Furthermore, you should avoid giving your dog cereal bars made with Cheerios, or any other variations of Cheerios that use artificial sweeteners like xylitol. Xylitol is another ingredient that is extremely toxic to dogs and can cause similar symptoms to other types of poisonings such as gastrointestinal issues, lethargy, tremors, and seizures. 

If you suspect your dog to have eaten Cheerios containing xylitol, monitor him closely for any symptoms and seek assistance from your vet, if necessary. 

Are There Other Types of Cereal Dogs Can Eat?

There are other types of cereal dogs can eat, such as Bran Flakes and Corn Flakes. These cereals can be quite good for dogs and can help them overcome intestinal troubles, like constipation. These cereals are also preferred because they don’t contain excessive sugar or artificial additives.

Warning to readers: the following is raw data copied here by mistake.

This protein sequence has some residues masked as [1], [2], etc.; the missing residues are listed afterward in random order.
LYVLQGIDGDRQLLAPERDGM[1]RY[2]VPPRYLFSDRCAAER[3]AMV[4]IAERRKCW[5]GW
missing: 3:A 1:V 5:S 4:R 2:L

However, they should not be given to dogs with milk because the dairy can upset your pet’s stomach. Instead, moisten the cereal with water and add it to his regular food as an occasional treat.

When Possible, Opt for All-Natural Dog Treats

Instead of relying on potentially sugary cereals as treats for your furry friend, there are safe and tasty alternatives that your dog will enjoy. Dogs can eat whole, raw carrots and they’re much healthier yet offer the same delightful crunch with a hint of sweetness. As an all-natural snack, carrots won’t cause weight gain and are easy on a dog’s teeth as well.